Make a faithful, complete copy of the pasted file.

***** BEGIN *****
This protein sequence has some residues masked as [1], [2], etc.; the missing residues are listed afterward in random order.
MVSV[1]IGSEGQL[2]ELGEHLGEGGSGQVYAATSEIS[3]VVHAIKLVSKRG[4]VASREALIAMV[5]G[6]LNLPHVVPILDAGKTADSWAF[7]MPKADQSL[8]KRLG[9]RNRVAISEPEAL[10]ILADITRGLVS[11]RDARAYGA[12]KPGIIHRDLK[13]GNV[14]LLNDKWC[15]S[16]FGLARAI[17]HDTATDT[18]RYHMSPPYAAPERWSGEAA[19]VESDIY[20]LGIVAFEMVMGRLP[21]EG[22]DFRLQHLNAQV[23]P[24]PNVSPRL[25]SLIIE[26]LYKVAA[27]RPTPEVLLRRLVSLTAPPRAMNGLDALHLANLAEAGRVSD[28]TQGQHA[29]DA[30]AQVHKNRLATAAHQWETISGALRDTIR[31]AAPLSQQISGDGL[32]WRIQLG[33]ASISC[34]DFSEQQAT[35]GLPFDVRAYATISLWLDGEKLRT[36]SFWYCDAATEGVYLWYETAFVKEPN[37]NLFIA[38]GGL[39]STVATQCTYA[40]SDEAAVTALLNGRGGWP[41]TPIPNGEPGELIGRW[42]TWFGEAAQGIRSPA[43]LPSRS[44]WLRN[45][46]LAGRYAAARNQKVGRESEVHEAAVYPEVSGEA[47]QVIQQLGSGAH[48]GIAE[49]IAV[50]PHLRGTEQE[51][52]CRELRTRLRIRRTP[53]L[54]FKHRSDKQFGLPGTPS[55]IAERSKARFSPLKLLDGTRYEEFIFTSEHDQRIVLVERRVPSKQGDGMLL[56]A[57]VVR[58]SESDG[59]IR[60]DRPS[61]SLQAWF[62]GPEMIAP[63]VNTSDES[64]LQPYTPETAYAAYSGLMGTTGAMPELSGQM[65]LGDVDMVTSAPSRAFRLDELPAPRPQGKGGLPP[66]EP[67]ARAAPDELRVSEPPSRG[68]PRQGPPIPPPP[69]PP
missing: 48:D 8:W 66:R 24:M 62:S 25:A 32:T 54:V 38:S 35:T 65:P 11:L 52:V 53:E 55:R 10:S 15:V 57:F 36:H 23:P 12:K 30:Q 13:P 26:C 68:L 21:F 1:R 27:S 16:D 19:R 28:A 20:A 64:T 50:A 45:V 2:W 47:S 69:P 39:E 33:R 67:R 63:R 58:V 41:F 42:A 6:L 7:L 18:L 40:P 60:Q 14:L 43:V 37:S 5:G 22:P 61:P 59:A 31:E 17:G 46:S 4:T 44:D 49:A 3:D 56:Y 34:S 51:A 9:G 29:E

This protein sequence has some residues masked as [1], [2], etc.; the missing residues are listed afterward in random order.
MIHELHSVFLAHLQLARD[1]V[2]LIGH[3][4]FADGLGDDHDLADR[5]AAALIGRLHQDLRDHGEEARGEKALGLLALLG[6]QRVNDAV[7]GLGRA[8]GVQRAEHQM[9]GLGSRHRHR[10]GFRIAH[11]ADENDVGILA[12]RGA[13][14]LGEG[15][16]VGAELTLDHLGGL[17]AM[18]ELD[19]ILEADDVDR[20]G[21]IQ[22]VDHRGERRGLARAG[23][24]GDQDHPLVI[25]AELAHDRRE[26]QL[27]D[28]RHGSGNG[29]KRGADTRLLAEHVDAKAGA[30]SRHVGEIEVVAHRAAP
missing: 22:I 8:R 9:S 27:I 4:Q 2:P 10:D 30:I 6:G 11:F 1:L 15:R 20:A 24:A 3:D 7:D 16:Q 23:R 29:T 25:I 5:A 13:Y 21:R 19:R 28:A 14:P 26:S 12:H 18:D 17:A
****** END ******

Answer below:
This protein sequence has some residues masked as [1], [2], etc.; the missing residues are listed afterward in random order.
MVSV[1]IGSEGQL[2]ELGEHLGEGGSGQVYAATSEIS[3]VVHAIKLVSKRG[4]VASREALIAMV[5]G[6]LNLPHVVPILDAGKTADSWAF[7]MPKADQSL[8]KRLG[9]RNRVAISEPEAL[10]ILADITRGLVS[11]RDARAYGA[12]KPGIIHRDLK[13]GNV[14]LLNDKWC[15]S[16]FGLARAI[17]HDTATDT[18]RYHMSPPYAAPERWSGEAA[19]VESDIY[20]LGIVAFEMVMGRLP[21]EG[22]DFRLQHLNAQV[23]P[24]PNVSPRL[25]SLIIE[26]LYKVAA[27]RPTPEVLLRRLVSLTAPPRAMNGLDALHLANLAEAGRVSD[28]TQGQHA[29]DA[30]AQVHKNRLATAAHQWETISGALRDTIR[31]AAPLSQQISGDGL[32]WRIQLG[33]ASISC[34]DFSEQQAT[35]GLPFDVRAYATISLWLDGEKLRT[36]SFWYCDAATEGVYLWYETAFVKEPN[37]NLFIA[38]GGL[39]STVATQCTYA[40]SDEAAVTALLNGRGGWP[41]TPIPNGEPGELIGRW[42]TWFGEAAQGIRSPA[43]LPSRS[44]WLRN[45][46]LAGRYAAARNQKVGRESEVHEAAVYPEVSGEA[47]QVIQQLGSGAH[48]GIAE[49]IAV[50]PHLRGTEQE[51][52]CRELRTRLRIRRTP[53]L[54]FKHRSDKQFGLPGTPS[55]IAERSKARFSPLKLLDGTRYEEFIFTSEHDQRIVLVERRVPSKQGDGMLL[56]A[57]VVR[58]SESDG[59]IR[60]DRPS[61]SLQAWF[62]GPEMIAP[63]VNTSDES[64]LQPYTPETAYAAYSGLMGTTGAMPELSGQM[65]LGDVDMVTSAPSRAFRLDELPAPRPQGKGGLPP[66]EP[67]ARAAPDELRVSEPPSRG[68]PRQGPPIPPPP[69]PP
missing: 48:D 8:W 66:R 24:M 62:S 25:A 32:T 54:V 38:S 35:T 65:P 11:L 52:V 53:E 55:R 10:S 15:V 57:F 36:H 23:P 12:K 30:Q 13:P 26:C 68:L 21:F 1:R 27:S 16:D 19:R 28:A 20:A 64:T 50:A 45:V 2:W 47:S 69:P 39:E 33:R 67:R 63:R 58:V 41:F 42:A 6:L 7:L 18:L 40:P 60:Q 14:L 43:V 37:S 5:G 22:P 61:P 59:A 31:E 17:G 46:S 4:T 44:D 49:A 3:D 56:Y 34:S 51:A 9:G 29:E

This protein sequence has some residues masked as [1], [2], etc.; the missing residues are listed afterward in random order.
MIHELHSVFLAHLQLARD[1]V[2]LIGH[3][4]FADGLGDDHDLADR[5]AAALIGRLHQDLRDHGEEARGEKALGLLALLG[6]QRVNDAV[7]GLGRA[8]GVQRAEHQM[9]GLGSRHRHR[10]GFRIAH[11]ADENDVGILA[12]RGA[13][14]LGEG[15][16]VGAELTLDHLGGL[17]AM[18]ELD[19]ILEADDVDR[20]G[21]IQ[22]VDHRGERRGLARAG[23][24]GDQDHPLVI[25]AELAHDRRE[26]QL[27]D[28]RHGSGNG[29]KRGADTRLLAEHVDAKAGA[30]SRHVGEIEVVAHRAAP
missing: 22:I 8:R 9:S 27:I 4:Q 2:P 10:D 30:I 6:G 11:F 1:L 15:R 20:A 24:A 3:D 7:D 16:Q 23:R 29:T 25:I 5:A 13:Y 21:R 19:R 28:A 14:P 26:S 12:H 18:D 17:A